ANN ARBOR---To make sense of a complex picture, sometimes it helps to take a step back and get the long view. But when it comes to seeing the complex picture of the world's carbon budget---where human activity releases greenhouse gases, and where the Earth's natural systems gobble them back up again---that long view is fraught with technical problems: How do you measure something as small as an atom of carbon in an area as large as the entire world?
An international group of scientists will be meeting at the University of Michigan College of Engineering, Oct. 20-22, to figure those problems out. The three-day technical symposium is sponsored by the International Society for Photogrammetry and Remote Sensing (ISPRS) and the U-M.
The session is intended as a follow-up to last fall's global warming conference in Buenos Aires and the 1997 Kyoto Protocol, a worldwide agreement on setting greenhouse gas goals for the developed and underdeveloped world. The Kyoto agreement, which has yet to be ratified by the United States, built a framework for global carbon dioxide emission reductions, and set goals for 38 industrialized nations to reduce greenhouse gas emissions by 2012. One of the innovative approaches hammered out at Kyoto was the notion of creating a world market for "carbon credits." Parties that could certify they were reducing carbon emissions beyond defined levels would be able to sell or trade their credits to parties that were not able to achieve CO2 emission reduction limits. But measurement and verifying compliance are unresolved technical problems for such a system.
Measuring compliance and figuring out where carbon comes from and where it goes is a huge technical task, said remote sensing expert Craig Dobson, an associate research scientist in U-M's College of Engineering. Part of the measurement problem is that the carbon question isn't limited to easily quantifiable things like smokestacks and cars. The Earth's living systems themselves breathe, consuming and releasing huge amounts of carbon in places like the arctic tundra and the Amazonian rainforest. A combination of space-based measurements and ground-based verification of those data has been proposed to get a handle on where the carbon is coming from and where it's going. Many of the "sinks" for locking up atmospheric carbon are still unidentified, Dobson noted.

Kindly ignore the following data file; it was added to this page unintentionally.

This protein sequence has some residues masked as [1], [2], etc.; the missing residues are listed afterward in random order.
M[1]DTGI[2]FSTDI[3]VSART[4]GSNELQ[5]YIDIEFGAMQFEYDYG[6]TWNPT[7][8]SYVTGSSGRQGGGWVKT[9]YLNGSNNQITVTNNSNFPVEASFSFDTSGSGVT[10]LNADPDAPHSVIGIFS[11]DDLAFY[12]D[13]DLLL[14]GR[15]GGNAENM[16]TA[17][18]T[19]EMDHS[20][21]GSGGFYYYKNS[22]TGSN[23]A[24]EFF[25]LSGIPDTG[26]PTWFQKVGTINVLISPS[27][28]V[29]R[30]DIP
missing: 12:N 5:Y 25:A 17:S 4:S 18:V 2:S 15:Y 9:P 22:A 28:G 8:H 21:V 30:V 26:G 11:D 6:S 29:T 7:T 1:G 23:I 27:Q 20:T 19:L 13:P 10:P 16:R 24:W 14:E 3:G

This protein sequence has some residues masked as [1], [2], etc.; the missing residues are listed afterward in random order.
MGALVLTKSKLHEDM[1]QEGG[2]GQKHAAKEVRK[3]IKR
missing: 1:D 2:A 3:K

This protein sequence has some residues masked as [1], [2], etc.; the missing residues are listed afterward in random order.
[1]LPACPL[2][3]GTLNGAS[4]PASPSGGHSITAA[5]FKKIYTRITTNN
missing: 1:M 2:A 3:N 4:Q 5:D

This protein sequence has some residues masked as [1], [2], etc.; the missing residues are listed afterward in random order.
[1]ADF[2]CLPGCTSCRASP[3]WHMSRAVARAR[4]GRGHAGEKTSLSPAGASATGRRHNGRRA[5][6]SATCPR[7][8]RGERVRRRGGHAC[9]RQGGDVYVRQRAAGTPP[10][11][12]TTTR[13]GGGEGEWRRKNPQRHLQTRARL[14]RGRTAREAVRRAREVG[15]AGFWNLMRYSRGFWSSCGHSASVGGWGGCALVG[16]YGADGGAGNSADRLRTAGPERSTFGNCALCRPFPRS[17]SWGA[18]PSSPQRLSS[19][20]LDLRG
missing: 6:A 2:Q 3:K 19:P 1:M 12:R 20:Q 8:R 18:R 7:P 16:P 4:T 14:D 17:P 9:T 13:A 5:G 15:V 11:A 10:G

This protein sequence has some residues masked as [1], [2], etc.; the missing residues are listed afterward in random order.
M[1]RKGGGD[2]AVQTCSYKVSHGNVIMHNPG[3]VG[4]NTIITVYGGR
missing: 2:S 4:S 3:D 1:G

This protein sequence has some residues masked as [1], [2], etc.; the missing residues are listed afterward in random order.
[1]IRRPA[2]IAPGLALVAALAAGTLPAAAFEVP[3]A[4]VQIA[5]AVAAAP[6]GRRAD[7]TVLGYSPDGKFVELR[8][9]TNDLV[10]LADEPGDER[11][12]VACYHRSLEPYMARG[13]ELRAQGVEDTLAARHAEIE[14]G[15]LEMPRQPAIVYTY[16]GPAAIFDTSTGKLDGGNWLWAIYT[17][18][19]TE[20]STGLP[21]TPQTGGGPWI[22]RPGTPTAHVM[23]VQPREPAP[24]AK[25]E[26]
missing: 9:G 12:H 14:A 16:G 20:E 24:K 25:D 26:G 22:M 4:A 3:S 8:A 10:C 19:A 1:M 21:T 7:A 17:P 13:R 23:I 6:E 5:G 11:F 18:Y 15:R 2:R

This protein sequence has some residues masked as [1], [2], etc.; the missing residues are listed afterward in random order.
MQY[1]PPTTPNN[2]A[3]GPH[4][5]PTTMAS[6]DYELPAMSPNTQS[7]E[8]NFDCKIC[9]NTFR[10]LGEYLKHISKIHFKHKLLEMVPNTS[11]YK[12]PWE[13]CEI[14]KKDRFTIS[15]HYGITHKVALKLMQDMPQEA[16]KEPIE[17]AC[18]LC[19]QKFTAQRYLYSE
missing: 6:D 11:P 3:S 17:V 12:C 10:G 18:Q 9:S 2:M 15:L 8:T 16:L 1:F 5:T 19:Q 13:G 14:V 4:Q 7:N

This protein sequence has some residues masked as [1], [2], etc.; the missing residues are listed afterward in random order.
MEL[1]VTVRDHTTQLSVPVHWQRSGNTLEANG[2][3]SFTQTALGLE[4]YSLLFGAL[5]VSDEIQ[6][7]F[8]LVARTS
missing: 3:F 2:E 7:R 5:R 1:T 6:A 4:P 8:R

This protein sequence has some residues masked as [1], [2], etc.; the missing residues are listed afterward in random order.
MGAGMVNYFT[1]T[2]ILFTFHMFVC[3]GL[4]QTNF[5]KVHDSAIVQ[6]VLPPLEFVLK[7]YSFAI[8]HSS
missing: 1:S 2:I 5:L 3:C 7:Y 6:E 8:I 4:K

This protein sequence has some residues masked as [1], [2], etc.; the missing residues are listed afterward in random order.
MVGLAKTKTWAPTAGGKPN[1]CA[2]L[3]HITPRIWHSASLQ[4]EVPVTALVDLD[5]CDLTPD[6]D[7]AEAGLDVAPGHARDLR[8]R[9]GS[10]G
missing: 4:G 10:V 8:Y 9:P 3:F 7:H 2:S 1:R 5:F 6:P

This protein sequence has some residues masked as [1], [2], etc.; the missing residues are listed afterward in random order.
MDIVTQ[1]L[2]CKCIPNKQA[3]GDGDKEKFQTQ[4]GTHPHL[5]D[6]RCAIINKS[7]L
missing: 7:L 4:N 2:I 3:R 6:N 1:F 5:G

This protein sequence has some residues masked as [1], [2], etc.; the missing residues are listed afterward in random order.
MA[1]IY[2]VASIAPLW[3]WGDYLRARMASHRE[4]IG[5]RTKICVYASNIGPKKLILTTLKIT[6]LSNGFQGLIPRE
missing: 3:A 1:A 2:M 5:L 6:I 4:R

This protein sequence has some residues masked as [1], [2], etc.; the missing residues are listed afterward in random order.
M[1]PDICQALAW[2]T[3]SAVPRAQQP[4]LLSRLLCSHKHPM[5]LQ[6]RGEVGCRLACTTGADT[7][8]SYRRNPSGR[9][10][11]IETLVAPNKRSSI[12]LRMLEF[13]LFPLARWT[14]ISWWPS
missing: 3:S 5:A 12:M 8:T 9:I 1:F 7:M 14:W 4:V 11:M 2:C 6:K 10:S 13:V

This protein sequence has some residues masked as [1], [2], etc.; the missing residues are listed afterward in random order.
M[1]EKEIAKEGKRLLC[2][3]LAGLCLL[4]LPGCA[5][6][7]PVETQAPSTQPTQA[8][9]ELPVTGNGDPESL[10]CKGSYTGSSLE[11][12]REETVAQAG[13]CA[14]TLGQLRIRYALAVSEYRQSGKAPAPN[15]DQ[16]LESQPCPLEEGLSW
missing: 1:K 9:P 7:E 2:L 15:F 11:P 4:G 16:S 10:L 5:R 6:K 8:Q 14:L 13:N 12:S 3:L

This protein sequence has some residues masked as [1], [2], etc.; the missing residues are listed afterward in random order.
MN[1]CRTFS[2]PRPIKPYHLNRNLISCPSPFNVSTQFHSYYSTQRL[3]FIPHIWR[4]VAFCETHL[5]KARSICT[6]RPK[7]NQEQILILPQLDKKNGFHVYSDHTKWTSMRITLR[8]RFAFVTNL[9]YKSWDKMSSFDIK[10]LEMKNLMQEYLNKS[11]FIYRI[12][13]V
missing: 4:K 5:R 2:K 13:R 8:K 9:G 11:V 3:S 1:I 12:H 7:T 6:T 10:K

"This is a workshop for the technical experts who know how to monitor some of these things from aircraft or space," said Dobson, who is co-hosting the event. "What needs to be measured, to what precision, and how might this be accomplished? There are many people who are thinking and doing things in this area, but there needs to be a higher level of dialogue."
The conference will have a distinctly different flavor each of its three days, Dobson said. The first day is a broad dialogue on what needs to be done, featuring scientists and policy experts from Europe, Australia, Canada and the United States. Day Two will be a more technical exploration, with "instrument designers, builders and algorithm guys," into the problems of measuring forests and other biomass remotely and taking an educated guess about their carbon use. On Day Three, the conference participants will go into a closed session to draft a summary of the workshop.
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EDITORS: Media are encouraged to attend the conference, especially the first day. The third day will be closed to the public and media. Details on lodging and travel may be found on the Web at http://www.eecs.umich.edu/kyoto/
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